Getting signs confused is a natural tendency once your baby’s vocabulary has reached a certain level. Your baby might sign MILK for WATER or BIRD for CAT and so forth. Not to worry, this will resolve itself in time and is no different than what happens with spoken words.
Simply carry forward with your program and correct signs by modeling the right way to sign yourself. This can sometimes be a challenge when your baby signs out of context but often your baby will use signs that appear similar. In other situations your baby will use the same types of signs that fall within the same context. For example MILK and WATER are both types of drinks so your baby might do them while at the dinner table. What gives away their intension is that their milk is right there in front of them. Chances are good that your baby wants something they can see rather than something that isn’t present. This goes for other signs too, not just foods. If the object is nearby, usually within eyeshot, chances are better that they’re signing that rather than something that isn’t around. If you give you baby milk, and they he refuses it, then move onto the next logical culprit – water.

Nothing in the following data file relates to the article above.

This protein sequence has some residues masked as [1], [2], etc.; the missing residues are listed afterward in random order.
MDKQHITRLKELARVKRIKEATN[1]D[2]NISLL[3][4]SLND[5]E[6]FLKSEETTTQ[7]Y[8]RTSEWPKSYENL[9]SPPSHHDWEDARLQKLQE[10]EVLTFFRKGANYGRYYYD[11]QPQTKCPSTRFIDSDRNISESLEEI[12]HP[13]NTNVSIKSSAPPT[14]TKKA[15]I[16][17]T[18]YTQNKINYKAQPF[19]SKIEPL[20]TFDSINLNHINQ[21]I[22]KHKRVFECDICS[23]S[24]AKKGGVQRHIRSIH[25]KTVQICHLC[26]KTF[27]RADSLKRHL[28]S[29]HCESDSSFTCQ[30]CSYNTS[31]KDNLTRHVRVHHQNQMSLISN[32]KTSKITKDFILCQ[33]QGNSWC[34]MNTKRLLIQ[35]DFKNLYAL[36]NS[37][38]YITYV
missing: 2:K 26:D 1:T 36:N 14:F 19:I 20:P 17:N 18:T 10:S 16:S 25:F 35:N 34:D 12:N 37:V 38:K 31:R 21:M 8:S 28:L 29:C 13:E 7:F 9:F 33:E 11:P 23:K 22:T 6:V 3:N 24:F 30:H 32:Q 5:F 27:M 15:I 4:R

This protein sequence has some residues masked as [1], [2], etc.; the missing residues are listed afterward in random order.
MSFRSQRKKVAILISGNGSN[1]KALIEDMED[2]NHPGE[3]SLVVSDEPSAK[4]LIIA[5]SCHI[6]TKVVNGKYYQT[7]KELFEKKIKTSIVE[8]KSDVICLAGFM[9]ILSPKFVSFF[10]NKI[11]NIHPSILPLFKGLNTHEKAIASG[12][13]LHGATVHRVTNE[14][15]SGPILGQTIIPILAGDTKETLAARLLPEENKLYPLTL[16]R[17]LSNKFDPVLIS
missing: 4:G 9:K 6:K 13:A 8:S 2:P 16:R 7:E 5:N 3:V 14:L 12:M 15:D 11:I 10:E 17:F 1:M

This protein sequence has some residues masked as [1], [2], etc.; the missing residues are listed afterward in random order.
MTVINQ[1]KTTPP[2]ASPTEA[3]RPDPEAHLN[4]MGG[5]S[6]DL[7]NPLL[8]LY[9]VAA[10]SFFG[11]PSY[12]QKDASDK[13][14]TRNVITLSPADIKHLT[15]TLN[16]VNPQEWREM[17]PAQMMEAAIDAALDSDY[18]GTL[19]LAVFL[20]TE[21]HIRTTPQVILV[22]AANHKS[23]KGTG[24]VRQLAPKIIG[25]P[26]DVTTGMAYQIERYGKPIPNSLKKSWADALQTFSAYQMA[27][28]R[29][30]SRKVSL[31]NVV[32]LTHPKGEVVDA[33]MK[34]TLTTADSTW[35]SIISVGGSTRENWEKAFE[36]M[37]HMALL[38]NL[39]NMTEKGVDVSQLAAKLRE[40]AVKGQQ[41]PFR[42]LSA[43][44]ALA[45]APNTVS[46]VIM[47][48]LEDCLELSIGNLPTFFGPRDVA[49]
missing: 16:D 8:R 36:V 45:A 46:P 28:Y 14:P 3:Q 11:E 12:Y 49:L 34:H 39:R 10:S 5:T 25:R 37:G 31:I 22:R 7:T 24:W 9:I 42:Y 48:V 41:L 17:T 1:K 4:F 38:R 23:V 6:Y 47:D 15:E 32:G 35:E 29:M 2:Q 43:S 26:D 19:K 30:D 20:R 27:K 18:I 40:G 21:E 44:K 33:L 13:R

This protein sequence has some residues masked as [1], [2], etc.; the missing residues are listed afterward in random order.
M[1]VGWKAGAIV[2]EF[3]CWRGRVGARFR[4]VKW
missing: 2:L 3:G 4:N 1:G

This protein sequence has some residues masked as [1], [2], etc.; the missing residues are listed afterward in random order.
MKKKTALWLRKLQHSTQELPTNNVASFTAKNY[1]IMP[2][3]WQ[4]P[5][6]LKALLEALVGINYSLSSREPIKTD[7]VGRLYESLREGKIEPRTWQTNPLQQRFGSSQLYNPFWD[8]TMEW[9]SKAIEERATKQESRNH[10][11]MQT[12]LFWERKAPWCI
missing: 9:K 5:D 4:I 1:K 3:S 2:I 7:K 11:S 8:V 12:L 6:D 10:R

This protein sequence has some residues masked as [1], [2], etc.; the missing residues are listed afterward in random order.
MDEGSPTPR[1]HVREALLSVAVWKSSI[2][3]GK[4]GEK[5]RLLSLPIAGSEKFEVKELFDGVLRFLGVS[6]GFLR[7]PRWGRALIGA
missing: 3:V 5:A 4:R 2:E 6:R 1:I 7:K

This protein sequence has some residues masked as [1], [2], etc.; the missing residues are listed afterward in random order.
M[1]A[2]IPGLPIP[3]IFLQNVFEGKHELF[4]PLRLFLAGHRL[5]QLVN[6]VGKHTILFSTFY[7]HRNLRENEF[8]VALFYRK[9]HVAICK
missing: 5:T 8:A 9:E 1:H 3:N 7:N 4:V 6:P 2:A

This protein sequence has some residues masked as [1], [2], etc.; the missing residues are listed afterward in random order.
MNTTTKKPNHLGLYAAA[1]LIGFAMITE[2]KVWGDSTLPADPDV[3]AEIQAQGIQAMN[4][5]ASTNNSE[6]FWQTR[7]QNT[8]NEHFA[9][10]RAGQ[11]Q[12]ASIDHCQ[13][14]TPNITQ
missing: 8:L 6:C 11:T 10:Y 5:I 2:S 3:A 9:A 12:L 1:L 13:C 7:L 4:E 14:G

When your baby signs something start off by assuming that they are signing what they really want and start a conversation about it. Usually by starting a conversation or offering it, your baby is quick to change their tune. So you might say “Oh, you want WATER, are you sure you want WATER. Maybe you want MILK, the MILK that’s right there on the table? Would you like some MILK instead?” Often, your baby will discover on their own that the sign they were doing wasn’t correct, and will then do the right sign. Alternatively, you can offer both at the same time as a test to discover if they really are confusing signs. If they’ve been mistaken then repeat the correct sign and the incorrect sign and show them which is which. Make a note of which signs are being confused for which and put some extra emphasis on them as you move along.
The bottom line when it comes to sign confusion is to avoid giving your baby what you assume it is that they want, instead, give them exactly what they are signing instead. Assuming your baby wants something, when your baby signs something different, tells your baby that whatever they sign has no bearing on the results. It also tells your baby that signs have multiple meanings, which isn’t always true. Rewarding signs randomly also increases the likelihood they’ll be confused in the future, so take steps early to prevent this trend from forming.